Wednesday took the lead through Niclas Alexandersson but Graham Taylor's plucky, reviving, Second Division team swiftly equalised through Peter Kennedy. They might even have grabbed a winner but Kevin Pressman kept out Nigel Gibbs's shot to avert embarrassment.
In theory, the Yorkshire club, in this first meeting between the two clubs in the competition, seemed ripe for the taking, as well. Watford went into the match having lost only one home game all season in assuming the leadership of the Second Division while Wednesday's mini-revival after Ron Atkinson took over as manager from David Pleat was stuttering; four matches now without a win in the Premiership.
They were, however, nearer full strength. While Watford were missing Ronny Rosenthal and the 17-year-old prodigy Grifton Noel-Williams, scorers of 16 goals between them this season, Wednesday fielded a three-man forward line in Benito Carbone, Andy Booth and Paolo Di Canio worth pounds 8m.
After a typically messy Cup tie beginning, with mood being set and territory being marked as Watford snapped at the heels of their supposed superiors, it was Carbone who fashioned the game's first chance with a neat piece of skill on the left that yielded a cross which Alec Chamberlain in the home goal could only push out to Alexandersson, who touched the ball over the bar. It prompted Watford into some attacking ambition of their own, though. Within a minute, Richard Johnson and Jason Lee fashioned a half- chance for Nathan Lowndes, who volleyed over the bar. Micah Hyde then shot over from 25 yards.
Now Watford were growing in confidence and began to seek to pass the ball neatly in competition with Wednesday, notably through Hyde, to show they were not all students of the long ball associated with Taylor's past. Johnson and Clint Easton - frail ball player rather than strong, silent type - were also competing capably with the busy Peter Atherton and the lanky, languid Petter Rudi.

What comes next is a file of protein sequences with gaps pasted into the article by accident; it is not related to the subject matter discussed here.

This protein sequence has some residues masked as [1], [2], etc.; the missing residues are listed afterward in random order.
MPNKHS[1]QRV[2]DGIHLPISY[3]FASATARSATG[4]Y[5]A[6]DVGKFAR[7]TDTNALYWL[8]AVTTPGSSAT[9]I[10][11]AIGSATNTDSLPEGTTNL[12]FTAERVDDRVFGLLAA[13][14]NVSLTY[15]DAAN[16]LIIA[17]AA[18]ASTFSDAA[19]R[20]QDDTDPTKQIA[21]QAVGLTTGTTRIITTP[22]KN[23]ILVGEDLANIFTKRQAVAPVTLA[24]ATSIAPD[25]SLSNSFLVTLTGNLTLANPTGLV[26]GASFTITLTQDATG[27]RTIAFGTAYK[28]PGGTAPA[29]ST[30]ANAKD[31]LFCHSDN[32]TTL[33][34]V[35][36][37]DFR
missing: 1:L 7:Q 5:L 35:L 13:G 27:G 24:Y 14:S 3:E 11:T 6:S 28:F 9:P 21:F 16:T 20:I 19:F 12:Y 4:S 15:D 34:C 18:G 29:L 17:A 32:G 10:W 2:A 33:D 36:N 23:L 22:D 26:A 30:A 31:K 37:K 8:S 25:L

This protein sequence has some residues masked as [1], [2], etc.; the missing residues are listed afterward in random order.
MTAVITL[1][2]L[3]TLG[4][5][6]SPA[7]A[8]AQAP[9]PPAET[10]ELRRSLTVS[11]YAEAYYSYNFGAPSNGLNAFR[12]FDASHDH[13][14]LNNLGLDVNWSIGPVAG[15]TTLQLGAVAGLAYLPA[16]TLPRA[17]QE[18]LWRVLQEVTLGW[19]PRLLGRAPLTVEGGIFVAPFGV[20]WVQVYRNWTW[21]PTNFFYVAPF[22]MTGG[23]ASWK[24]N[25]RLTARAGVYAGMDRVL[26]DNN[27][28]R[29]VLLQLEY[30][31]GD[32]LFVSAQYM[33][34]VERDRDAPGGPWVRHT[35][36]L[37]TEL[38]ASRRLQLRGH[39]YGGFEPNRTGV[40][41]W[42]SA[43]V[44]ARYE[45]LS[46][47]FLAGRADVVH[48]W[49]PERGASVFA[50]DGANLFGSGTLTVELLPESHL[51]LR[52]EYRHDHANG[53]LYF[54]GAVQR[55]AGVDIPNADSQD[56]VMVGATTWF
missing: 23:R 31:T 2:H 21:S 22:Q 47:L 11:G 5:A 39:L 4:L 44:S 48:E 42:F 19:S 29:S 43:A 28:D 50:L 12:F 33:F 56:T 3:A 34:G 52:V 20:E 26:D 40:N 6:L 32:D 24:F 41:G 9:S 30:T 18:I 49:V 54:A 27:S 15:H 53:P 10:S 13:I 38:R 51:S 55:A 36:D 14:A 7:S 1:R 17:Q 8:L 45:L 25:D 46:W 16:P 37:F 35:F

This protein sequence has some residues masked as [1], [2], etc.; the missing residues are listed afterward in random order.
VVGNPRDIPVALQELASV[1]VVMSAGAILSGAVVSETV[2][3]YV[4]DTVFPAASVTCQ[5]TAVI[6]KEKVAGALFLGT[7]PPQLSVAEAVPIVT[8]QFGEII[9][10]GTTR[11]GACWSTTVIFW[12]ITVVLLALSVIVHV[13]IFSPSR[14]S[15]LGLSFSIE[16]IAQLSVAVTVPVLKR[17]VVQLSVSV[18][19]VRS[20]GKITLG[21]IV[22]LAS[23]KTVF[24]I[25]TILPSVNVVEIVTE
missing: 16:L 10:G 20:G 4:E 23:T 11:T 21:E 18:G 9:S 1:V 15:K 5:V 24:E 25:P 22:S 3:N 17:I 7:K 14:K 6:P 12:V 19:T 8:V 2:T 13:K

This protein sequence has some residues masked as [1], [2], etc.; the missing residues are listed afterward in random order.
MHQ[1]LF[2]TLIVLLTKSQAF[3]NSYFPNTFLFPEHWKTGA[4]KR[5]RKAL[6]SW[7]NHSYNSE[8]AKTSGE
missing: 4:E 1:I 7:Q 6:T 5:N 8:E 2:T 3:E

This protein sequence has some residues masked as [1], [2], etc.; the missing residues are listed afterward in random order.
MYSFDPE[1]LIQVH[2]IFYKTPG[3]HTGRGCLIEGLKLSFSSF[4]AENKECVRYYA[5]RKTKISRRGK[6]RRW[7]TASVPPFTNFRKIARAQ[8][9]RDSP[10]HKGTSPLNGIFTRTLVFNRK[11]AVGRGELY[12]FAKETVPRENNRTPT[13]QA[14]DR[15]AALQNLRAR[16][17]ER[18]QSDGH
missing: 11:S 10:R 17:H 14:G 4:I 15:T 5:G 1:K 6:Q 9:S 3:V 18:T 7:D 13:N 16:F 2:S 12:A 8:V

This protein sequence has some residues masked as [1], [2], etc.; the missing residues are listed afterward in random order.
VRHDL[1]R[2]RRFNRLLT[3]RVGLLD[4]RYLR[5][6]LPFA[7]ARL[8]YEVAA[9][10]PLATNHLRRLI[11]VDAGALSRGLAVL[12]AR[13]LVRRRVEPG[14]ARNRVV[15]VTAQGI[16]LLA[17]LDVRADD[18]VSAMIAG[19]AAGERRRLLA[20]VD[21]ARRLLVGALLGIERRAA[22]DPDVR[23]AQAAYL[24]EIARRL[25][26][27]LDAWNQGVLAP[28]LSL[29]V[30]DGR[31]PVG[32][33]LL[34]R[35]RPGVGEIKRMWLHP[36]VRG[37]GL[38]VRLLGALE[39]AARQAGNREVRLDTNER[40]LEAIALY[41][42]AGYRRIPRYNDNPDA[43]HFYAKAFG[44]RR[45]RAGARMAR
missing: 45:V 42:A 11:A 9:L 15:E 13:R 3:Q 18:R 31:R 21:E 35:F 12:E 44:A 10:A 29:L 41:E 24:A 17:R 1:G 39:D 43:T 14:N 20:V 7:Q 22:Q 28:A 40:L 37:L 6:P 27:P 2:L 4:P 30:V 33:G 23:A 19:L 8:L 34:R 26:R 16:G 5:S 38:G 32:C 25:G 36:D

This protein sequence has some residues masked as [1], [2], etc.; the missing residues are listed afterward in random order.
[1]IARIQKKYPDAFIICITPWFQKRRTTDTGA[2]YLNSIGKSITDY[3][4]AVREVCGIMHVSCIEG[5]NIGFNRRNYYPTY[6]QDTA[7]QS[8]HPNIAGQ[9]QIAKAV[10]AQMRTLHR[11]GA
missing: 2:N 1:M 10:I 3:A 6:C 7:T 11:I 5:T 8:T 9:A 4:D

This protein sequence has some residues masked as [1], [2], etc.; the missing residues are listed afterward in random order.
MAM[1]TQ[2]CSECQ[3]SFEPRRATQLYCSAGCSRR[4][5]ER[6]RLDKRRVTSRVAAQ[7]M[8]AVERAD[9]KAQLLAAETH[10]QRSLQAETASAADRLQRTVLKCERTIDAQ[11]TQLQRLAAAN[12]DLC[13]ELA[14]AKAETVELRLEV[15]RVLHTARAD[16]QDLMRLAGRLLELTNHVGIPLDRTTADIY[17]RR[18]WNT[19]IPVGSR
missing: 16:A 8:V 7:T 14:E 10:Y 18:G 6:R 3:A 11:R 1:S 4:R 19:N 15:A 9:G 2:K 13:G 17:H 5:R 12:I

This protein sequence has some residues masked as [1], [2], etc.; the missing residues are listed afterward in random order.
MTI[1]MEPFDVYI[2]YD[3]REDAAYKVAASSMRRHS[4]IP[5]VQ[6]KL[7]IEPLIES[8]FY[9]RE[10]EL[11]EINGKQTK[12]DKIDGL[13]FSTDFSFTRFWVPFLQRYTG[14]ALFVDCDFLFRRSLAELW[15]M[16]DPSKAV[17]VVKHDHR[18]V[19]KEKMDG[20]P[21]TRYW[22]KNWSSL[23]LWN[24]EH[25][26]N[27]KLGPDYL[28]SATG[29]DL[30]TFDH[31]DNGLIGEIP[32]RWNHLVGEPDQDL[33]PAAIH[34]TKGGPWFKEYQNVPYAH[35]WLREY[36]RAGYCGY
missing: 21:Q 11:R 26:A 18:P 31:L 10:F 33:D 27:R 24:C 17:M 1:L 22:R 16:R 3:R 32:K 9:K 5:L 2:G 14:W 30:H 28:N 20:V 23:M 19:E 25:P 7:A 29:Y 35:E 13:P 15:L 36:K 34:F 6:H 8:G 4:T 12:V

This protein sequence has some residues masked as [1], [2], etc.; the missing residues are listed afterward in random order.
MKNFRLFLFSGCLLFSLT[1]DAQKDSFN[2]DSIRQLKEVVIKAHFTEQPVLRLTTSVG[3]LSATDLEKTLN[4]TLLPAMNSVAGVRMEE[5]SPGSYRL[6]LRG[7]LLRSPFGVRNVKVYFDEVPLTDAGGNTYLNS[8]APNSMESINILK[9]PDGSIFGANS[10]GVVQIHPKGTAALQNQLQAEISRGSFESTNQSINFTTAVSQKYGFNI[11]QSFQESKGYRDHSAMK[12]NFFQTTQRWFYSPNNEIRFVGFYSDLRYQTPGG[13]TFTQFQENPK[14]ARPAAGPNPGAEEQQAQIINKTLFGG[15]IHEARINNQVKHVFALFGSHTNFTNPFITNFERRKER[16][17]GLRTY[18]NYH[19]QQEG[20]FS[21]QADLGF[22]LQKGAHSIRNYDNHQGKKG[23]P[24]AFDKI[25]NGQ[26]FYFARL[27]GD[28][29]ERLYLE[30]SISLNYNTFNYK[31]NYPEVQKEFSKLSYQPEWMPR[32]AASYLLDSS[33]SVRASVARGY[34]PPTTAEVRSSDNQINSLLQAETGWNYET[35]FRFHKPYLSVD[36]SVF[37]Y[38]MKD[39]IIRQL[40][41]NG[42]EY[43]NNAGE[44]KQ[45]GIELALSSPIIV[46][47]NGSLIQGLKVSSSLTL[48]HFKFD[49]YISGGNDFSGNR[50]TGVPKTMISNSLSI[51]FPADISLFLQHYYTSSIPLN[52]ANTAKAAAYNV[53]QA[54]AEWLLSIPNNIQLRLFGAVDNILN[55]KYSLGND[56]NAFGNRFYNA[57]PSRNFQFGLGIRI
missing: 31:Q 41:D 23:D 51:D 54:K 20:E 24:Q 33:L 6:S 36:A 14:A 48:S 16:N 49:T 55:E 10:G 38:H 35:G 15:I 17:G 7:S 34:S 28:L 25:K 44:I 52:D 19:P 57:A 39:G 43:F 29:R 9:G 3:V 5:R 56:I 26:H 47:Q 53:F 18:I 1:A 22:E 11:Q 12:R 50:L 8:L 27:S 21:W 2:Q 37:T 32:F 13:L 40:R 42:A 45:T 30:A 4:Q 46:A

Chamberlain, whose dependability has been a significant factor in Watford's success this season according to locals, continued to look a little uneasy in the swirling wind, however. He could only punch Alexandersson's chip out to Jon Newsome, though redeemed himself by blocking the shot. At the other end, Lee was given a sight of goal at the edge of the Wednesday penalty area but sent it high over the bar. Goalless at the interval was about accurate.
Watford restarted with the same enthusiasm but again their finishing was hopeful rather than expectant. Lee, working hard as leader of the forward line, turned a ball inside to Johnson but his shot was high and not very handsome. A better attempt came when Lee met Hyde's cross with a powerful diving header but the ball flew just wide of a post. It was the best effort on goal to date in a match of only sporadic chances. As Watford were enjoying a period in the ascendancy, Wednesday became frustrated, seen in Di Canio and Carbone throwing up hands at each other.
With two such talents, though, a goal is always a possibility even when the team is struggling and one duly arrived thanks to Carbone's skill. The little Italian sent a penetrating cross to the far post where Alexandersson, who had looked Wednesday's most determined player around the Watford penalty area, met the ball with a firm header that Chamberlain could not keep out.
Watford appeared to need some sort of setback to stimulate them and this one worked as, within a minute, they were level. There seemed little danger to Wednesday when Kennedy seized possession some 35 yards out, but instantly he dispatched a powerful left-footed drive past Pressman. Suddenly you understood why the left-sided midfield player was Watford's leading goalscorer, it being his 11th of the season.
Soon after, Chamberlain tipped Booth's diving header over the bar while Lowndes twice had the ball in the Wednesday net only for Lee to have committed a foul on both occasions. Now we had a full-blooded Cup tie, intriguingly poised.Reuse content